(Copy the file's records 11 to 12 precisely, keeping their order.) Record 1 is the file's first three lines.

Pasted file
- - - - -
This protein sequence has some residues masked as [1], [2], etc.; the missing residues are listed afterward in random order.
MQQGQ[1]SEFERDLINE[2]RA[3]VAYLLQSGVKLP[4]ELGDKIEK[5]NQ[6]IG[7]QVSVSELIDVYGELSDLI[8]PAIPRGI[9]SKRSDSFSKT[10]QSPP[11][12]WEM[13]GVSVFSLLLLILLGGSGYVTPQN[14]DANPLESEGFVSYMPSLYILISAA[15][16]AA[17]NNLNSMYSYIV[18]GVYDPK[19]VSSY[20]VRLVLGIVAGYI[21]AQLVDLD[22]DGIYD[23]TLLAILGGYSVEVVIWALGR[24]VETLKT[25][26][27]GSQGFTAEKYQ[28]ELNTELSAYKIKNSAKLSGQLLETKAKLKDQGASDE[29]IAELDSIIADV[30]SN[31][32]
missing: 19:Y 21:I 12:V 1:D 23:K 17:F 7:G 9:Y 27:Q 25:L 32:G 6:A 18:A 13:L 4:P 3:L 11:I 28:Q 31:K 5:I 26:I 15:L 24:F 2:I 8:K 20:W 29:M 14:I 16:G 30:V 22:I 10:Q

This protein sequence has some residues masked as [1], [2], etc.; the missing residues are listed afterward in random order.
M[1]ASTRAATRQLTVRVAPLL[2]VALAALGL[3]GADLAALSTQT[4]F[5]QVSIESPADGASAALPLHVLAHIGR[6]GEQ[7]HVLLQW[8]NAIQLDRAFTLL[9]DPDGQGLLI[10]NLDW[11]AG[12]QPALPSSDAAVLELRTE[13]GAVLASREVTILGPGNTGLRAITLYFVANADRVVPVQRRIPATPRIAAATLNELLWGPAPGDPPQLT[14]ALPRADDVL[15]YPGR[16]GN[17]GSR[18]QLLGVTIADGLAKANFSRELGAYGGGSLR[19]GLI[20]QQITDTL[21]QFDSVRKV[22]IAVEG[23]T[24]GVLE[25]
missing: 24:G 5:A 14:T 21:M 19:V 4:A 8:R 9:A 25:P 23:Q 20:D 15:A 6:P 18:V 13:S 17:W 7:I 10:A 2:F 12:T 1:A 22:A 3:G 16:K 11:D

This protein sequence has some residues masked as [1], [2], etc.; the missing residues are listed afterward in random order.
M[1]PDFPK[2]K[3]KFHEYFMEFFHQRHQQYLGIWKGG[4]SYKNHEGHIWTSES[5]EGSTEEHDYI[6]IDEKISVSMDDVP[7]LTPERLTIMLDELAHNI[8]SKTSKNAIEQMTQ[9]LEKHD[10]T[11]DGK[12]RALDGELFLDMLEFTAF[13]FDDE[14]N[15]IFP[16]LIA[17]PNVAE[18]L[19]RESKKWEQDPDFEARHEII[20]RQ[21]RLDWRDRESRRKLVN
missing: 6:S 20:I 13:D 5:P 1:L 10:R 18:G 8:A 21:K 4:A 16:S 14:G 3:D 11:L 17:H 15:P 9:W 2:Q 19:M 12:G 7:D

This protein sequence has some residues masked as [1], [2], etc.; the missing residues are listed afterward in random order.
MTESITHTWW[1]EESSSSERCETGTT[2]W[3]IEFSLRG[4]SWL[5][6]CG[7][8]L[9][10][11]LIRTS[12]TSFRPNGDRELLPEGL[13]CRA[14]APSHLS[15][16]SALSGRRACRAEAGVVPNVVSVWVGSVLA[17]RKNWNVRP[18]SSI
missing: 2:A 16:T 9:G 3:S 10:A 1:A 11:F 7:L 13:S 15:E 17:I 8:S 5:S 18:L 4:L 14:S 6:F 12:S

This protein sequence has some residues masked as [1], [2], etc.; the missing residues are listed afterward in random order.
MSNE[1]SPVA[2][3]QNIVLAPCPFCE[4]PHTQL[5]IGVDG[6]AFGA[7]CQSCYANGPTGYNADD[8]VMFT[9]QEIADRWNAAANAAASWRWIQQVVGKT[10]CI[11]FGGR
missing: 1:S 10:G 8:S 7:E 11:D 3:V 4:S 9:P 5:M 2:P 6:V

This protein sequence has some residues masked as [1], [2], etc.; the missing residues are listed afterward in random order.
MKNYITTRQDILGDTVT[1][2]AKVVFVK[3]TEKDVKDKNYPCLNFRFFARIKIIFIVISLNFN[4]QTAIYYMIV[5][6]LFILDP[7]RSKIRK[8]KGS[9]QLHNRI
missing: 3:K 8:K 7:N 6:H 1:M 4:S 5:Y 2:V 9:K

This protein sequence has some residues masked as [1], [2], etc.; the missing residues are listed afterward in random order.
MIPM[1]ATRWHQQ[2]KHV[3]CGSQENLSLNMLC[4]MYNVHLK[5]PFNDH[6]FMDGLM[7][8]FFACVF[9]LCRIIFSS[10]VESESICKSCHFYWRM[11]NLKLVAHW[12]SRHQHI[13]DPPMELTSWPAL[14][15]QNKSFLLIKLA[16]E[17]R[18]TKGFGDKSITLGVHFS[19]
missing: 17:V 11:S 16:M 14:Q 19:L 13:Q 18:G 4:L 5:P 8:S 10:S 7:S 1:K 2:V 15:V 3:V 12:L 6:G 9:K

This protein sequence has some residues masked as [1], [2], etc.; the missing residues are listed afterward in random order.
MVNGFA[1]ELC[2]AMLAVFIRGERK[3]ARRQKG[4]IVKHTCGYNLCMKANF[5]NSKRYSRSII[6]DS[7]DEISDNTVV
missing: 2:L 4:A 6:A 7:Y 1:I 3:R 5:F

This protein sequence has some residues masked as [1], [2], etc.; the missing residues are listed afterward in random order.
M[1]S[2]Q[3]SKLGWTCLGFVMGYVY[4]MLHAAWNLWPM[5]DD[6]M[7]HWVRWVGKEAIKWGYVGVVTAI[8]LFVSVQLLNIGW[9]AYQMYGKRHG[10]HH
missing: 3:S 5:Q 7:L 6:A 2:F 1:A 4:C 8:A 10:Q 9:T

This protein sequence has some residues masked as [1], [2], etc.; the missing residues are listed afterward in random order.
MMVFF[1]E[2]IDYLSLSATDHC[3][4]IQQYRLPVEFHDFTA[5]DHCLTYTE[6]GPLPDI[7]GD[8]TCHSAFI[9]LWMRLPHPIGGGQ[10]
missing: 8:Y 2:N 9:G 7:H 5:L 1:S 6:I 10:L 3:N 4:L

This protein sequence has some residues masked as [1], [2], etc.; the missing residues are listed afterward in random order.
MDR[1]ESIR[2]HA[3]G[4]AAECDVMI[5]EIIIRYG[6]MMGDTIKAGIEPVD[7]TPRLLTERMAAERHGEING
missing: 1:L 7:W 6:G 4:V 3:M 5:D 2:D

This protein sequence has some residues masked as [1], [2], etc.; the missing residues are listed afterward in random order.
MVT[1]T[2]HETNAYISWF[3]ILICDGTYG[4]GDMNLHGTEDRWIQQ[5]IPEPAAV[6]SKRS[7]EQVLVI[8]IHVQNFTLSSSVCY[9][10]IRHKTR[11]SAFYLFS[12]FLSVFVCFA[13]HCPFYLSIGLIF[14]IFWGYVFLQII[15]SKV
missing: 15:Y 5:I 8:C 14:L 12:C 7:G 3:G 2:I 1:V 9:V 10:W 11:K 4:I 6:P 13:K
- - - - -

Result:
This protein sequence has some residues masked as [1], [2], etc.; the missing residues are listed afterward in random order.
MDR[1]ESIR[2]HA[3]G[4]AAECDVMI[5]EIIIRYG[6]MMGDTIKAGIEPVD[7]TPRLLTERMAAERHGEING
missing: 1:L 7:W 6:G 4:V 3:M 5:D 2:D

This protein sequence has some residues masked as [1], [2], etc.; the missing residues are listed afterward in random order.
MVT[1]T[2]HETNAYISWF[3]ILICDGTYG[4]GDMNLHGTEDRWIQQ[5]IPEPAAV[6]SKRS[7]EQVLVI[8]IHVQNFTLSSSVCY[9][10]IRHKTR[11]SAFYLFS[12]FLSVFVCFA[13]HCPFYLSIGLIF[14]IFWGYVFLQII[15]SKV
missing: 15:Y 5:I 8:C 14:L 12:C 7:G 3:G 2:I 1:V 9:V 10:W 11:K 4:I 6:P 13:K